You should plant them in a container if you don’t live in a planting zone where they can overwinter. I’ve done this in the past and had decent success with citrus trees.
Rhubarb is a personal favorite of mine to grow. It takes a few years for it to begin producing, but it comes back larger and larger with each passing year.
Be sure to plant it where it won’t be disturbed over winter. You will have to mulch the rhubarb to protect the roots during the cold, but it’s worth the effort. Rhubarb makes excellent pies.
Kale is grown as an annual in most planting zones. It can be planted two times per year. You can plant in early spring for your first harvest and plant it again in late summer for your second harvest.
However, if you live in planting zones eight through ten, kale will come back. The trick is, kale is a biennial in these zones meaning it will come back every other year and need to be replanted after it’s second year of harvest.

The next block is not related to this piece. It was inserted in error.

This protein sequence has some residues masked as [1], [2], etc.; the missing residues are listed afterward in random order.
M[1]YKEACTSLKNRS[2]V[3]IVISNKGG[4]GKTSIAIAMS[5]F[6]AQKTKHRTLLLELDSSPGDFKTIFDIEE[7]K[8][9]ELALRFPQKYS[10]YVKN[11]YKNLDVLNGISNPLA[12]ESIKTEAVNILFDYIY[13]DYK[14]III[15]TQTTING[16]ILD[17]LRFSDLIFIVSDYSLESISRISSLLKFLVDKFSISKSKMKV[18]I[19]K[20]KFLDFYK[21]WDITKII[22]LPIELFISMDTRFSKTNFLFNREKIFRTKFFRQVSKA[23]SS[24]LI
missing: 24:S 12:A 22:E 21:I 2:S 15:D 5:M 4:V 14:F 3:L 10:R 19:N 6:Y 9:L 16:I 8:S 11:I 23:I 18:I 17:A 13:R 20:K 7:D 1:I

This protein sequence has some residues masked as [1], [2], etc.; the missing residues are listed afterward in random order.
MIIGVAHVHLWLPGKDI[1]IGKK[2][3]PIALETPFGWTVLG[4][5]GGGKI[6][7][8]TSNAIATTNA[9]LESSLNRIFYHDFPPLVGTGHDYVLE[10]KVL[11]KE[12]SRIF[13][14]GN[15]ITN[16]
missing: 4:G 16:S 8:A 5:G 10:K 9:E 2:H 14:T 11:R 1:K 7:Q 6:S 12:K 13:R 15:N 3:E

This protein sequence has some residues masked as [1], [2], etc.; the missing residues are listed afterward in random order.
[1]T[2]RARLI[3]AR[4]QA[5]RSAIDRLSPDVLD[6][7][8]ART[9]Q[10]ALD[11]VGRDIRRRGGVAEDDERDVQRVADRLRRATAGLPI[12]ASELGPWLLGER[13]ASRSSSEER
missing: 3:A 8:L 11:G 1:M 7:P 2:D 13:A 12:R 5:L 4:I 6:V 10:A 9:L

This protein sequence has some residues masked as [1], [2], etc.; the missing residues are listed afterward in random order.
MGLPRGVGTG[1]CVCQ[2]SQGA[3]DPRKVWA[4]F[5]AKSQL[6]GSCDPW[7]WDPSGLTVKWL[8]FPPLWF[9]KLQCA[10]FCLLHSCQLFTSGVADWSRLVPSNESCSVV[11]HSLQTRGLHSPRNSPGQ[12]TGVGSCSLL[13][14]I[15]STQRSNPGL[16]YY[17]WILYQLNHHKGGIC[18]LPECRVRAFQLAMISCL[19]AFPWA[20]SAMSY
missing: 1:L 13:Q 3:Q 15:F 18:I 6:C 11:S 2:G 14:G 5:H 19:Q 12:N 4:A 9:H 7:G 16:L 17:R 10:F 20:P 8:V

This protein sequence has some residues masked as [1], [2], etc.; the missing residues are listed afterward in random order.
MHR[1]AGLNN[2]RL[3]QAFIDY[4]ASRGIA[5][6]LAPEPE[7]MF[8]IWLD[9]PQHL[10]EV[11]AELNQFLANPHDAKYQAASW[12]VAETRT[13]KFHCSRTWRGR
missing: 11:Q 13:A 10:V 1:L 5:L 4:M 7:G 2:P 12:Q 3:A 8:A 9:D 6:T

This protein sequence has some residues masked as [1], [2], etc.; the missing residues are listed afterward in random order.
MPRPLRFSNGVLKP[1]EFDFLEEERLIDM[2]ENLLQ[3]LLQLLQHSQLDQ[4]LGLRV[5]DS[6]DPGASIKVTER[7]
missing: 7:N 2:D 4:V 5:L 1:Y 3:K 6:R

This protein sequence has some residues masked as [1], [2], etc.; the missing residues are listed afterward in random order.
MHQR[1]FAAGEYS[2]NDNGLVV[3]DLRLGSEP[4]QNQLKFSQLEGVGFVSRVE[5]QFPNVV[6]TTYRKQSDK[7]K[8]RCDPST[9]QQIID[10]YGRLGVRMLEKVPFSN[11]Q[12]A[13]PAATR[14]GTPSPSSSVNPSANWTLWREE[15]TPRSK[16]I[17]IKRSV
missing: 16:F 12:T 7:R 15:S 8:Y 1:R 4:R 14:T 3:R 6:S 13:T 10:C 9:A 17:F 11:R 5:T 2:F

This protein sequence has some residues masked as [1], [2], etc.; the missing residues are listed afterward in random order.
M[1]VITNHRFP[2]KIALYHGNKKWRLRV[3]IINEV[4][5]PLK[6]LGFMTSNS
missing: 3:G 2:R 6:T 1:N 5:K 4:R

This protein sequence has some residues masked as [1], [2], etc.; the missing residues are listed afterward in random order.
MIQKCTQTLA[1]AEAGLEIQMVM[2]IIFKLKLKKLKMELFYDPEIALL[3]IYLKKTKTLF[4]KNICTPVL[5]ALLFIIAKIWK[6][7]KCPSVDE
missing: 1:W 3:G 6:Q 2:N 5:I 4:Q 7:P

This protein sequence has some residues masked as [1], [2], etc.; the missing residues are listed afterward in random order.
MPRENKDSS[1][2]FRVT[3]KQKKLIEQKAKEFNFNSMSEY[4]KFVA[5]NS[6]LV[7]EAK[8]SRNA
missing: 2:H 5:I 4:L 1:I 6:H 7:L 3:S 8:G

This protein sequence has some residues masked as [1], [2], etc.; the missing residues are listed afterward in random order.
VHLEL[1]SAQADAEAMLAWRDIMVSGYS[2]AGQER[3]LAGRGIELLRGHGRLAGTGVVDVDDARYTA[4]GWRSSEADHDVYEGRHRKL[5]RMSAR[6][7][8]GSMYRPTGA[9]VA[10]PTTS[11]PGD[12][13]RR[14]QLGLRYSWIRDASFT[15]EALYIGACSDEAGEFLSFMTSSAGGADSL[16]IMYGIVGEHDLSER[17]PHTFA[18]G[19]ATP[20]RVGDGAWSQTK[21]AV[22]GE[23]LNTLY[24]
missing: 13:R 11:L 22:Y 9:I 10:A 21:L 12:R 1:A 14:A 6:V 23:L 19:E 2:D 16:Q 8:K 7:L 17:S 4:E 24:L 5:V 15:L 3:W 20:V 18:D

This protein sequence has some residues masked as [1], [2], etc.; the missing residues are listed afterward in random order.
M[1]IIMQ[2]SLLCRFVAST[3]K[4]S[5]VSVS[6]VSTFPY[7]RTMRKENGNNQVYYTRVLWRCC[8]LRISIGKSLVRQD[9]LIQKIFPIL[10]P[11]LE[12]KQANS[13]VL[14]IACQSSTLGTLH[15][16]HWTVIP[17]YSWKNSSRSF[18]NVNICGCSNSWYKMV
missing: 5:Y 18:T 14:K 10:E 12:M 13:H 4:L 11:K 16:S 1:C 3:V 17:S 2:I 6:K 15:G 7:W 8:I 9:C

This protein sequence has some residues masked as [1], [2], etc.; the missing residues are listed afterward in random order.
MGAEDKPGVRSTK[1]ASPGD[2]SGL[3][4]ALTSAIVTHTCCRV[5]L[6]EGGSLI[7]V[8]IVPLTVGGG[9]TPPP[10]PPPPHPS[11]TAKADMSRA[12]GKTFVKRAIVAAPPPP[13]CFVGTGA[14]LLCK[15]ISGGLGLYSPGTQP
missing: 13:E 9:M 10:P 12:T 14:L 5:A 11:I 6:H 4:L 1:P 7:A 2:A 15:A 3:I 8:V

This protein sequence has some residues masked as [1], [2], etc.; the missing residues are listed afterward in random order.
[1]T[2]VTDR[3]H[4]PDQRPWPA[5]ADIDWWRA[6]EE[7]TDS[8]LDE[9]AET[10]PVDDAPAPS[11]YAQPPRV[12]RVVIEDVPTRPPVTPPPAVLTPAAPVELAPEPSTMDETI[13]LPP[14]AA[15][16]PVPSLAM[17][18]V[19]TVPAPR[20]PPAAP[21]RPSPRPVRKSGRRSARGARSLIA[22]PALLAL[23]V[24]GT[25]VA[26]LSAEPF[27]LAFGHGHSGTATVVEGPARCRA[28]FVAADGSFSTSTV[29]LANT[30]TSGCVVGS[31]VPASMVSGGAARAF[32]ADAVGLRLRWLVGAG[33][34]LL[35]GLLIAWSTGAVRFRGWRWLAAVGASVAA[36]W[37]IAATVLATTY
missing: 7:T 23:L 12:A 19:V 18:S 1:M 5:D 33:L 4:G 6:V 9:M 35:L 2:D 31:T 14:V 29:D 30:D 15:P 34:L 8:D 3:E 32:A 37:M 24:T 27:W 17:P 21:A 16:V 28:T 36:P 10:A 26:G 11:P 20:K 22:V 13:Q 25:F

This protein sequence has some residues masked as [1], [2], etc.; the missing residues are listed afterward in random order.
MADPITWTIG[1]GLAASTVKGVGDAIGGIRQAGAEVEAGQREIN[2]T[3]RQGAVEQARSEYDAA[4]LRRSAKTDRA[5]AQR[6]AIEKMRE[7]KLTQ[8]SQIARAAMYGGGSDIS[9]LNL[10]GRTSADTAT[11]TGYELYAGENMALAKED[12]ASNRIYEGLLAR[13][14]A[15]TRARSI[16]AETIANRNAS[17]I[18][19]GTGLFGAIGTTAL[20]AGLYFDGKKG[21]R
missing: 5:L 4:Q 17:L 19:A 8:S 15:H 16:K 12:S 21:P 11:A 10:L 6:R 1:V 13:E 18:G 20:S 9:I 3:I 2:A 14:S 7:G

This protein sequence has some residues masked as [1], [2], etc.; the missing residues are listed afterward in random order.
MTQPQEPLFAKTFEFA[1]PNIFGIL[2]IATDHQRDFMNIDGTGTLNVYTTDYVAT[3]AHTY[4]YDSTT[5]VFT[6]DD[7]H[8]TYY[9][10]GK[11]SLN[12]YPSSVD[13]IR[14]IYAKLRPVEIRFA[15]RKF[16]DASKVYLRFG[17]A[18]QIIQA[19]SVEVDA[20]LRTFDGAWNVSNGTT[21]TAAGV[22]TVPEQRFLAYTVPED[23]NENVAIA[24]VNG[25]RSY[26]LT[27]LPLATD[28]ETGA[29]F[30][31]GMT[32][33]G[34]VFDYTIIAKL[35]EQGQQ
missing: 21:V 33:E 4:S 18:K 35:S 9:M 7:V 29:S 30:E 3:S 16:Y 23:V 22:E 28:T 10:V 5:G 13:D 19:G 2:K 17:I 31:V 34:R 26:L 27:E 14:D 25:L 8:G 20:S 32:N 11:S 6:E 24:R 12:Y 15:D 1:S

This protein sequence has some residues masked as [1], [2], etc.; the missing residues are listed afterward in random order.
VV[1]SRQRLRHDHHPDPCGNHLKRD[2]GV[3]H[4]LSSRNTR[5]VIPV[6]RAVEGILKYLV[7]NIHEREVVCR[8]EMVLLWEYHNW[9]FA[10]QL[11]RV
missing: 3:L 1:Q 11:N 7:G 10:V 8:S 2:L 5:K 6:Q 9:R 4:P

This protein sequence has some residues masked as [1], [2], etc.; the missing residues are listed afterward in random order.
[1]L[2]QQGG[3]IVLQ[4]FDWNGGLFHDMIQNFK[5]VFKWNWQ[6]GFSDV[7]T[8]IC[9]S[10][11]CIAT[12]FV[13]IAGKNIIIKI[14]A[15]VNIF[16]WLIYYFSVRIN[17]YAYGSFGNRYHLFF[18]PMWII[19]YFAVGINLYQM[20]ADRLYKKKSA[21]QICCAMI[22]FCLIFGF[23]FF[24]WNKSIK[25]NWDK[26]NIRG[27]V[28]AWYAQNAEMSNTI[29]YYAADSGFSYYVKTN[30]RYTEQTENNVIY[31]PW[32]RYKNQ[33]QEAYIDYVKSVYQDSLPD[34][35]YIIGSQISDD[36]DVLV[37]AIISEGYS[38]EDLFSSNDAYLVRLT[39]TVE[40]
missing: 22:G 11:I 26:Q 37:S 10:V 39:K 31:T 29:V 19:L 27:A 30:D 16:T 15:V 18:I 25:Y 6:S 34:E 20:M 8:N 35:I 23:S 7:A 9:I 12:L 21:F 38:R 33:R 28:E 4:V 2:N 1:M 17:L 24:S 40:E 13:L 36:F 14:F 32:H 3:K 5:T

22. Globe Artichokes
Globe artichokes are a pretty perennial and delicious too. They are a light green color and produce nice, round balls of artichoke.
Artichokes are an excellent addition to your garden because you can use them in a variety of recipes or pair them with a spinach harvest and make a delicious dip.
Banana plants must be treated with care when grown in cooler planting zones. They won’t produce or last if left in too cold of a climate.
For this reason, if you live in a colder area, it’s a good idea to place banana plants in a greenhouse to meet their needs and enjoy their fruit for years to come.
Currants are a gorgeous berry to grow on your property. If you’re going to grow perennials in your garden, they might as well make the garden look good in the process.